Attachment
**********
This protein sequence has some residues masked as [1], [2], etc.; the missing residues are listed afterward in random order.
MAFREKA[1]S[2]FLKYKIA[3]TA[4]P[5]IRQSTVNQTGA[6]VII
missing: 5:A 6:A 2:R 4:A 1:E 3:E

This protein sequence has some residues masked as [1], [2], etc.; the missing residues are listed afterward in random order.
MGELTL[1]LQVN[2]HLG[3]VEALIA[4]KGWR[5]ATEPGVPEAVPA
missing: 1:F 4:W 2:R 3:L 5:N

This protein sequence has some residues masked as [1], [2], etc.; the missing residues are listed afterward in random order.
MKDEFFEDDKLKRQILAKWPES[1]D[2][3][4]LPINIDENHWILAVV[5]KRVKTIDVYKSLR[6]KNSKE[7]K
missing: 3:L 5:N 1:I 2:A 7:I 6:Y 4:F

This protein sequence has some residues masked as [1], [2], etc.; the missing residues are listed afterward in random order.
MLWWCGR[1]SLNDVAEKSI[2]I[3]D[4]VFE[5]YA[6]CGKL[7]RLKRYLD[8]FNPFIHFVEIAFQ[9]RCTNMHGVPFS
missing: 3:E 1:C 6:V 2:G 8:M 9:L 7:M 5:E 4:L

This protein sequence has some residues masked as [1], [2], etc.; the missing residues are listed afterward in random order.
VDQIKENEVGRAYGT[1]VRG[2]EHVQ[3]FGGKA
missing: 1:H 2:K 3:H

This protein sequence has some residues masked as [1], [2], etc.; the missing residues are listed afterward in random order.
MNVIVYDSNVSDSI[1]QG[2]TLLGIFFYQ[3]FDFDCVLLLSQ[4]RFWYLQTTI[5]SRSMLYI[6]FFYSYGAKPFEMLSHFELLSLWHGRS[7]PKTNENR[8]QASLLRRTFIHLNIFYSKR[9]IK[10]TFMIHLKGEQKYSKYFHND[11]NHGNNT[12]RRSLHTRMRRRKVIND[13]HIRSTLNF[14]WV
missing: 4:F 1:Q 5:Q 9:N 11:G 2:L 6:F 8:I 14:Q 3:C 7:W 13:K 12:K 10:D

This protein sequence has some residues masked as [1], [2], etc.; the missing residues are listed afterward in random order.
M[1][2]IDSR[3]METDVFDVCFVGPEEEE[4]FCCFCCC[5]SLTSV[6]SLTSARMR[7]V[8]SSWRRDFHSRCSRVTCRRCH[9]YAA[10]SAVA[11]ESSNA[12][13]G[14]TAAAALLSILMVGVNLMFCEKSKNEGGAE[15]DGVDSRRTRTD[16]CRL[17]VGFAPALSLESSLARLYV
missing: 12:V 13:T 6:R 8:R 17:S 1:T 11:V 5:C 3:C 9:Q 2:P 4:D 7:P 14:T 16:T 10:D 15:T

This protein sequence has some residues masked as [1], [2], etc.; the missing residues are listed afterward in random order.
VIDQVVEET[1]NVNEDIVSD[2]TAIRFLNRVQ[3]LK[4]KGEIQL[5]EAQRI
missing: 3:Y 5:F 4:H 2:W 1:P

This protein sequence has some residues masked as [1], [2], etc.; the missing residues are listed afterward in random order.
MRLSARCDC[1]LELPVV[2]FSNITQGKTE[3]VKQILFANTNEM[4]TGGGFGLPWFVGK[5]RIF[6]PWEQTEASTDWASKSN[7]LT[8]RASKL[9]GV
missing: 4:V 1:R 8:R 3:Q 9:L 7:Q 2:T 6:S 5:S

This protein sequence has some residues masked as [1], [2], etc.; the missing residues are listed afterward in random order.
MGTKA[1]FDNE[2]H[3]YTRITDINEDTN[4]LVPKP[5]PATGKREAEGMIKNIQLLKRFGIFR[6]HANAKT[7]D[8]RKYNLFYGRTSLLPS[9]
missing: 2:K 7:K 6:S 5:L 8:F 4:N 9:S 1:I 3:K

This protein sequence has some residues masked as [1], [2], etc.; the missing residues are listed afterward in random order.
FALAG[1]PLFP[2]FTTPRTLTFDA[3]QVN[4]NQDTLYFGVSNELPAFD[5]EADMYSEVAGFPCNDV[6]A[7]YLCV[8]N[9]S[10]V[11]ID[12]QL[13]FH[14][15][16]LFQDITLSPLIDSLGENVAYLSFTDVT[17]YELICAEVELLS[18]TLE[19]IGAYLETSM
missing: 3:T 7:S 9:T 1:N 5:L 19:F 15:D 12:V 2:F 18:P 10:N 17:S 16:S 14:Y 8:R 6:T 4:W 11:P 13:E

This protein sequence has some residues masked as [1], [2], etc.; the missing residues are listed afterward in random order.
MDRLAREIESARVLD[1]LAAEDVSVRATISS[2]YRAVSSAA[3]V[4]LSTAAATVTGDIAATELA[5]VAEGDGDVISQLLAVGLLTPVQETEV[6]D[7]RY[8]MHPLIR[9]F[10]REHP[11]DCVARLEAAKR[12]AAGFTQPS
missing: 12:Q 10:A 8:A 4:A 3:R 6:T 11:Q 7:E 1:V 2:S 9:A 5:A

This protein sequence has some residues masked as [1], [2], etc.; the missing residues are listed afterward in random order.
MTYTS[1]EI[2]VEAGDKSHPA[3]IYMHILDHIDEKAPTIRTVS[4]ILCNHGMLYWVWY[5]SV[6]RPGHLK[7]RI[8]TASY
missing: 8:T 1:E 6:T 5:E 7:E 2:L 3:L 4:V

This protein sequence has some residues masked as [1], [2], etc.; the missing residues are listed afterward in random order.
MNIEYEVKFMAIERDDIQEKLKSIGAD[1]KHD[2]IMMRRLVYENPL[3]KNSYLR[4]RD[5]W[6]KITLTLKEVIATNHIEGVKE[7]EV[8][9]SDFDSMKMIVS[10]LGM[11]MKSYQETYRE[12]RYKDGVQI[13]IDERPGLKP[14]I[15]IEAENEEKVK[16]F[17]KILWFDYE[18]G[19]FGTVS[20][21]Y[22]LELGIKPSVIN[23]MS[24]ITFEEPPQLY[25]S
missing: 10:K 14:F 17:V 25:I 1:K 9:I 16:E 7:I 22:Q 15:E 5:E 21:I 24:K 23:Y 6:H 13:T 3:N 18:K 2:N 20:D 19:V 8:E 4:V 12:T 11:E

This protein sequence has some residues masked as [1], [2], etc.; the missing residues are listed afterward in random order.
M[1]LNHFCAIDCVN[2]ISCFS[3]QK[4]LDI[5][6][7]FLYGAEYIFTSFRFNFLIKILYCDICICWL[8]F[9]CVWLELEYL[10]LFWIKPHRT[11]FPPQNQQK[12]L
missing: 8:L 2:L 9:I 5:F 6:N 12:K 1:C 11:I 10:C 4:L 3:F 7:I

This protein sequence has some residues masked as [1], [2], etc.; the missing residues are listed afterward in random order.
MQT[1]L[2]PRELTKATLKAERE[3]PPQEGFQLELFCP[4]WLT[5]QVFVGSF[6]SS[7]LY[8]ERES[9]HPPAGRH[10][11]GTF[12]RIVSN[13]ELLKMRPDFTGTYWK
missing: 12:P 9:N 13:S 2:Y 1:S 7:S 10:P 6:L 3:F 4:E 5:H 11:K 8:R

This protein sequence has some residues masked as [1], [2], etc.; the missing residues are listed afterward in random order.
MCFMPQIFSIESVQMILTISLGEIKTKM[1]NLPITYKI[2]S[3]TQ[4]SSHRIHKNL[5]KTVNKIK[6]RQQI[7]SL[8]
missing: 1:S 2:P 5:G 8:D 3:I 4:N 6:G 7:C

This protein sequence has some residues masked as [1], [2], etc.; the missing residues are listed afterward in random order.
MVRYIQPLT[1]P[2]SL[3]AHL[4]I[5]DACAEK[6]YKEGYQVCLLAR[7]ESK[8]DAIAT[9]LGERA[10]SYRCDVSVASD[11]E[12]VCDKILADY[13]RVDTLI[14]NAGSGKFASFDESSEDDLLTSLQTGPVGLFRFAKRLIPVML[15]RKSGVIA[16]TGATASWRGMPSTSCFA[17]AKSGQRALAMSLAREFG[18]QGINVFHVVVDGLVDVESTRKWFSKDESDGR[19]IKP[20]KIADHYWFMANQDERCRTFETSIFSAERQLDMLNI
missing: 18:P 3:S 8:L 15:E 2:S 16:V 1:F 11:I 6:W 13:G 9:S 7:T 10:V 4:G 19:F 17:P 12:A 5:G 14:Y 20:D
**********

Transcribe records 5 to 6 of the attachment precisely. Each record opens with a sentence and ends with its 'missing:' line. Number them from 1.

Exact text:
This protein sequence has some residues masked as [1], [2], etc.; the missing residues are listed afterward in random order.
VDQIKENEVGRAYGT[1]VRG[2]EHVQ[3]FGGKA
missing: 1:H 2:K 3:H

This protein sequence has some residues masked as [1], [2], etc.; the missing residues are listed afterward in random order.
MNVIVYDSNVSDSI[1]QG[2]TLLGIFFYQ[3]FDFDCVLLLSQ[4]RFWYLQTTI[5]SRSMLYI[6]FFYSYGAKPFEMLSHFELLSLWHGRS[7]PKTNENR[8]QASLLRRTFIHLNIFYSKR[9]IK[10]TFMIHLKGEQKYSKYFHND[11]NHGNNT[12]RRSLHTRMRRRKVIND[13]HIRSTLNF[14]WV
missing: 4:F 1:Q 5:Q 9:N 11:G 2:L 6:F 8:I 14:Q 3:C 7:W 13:K 12:K 10:D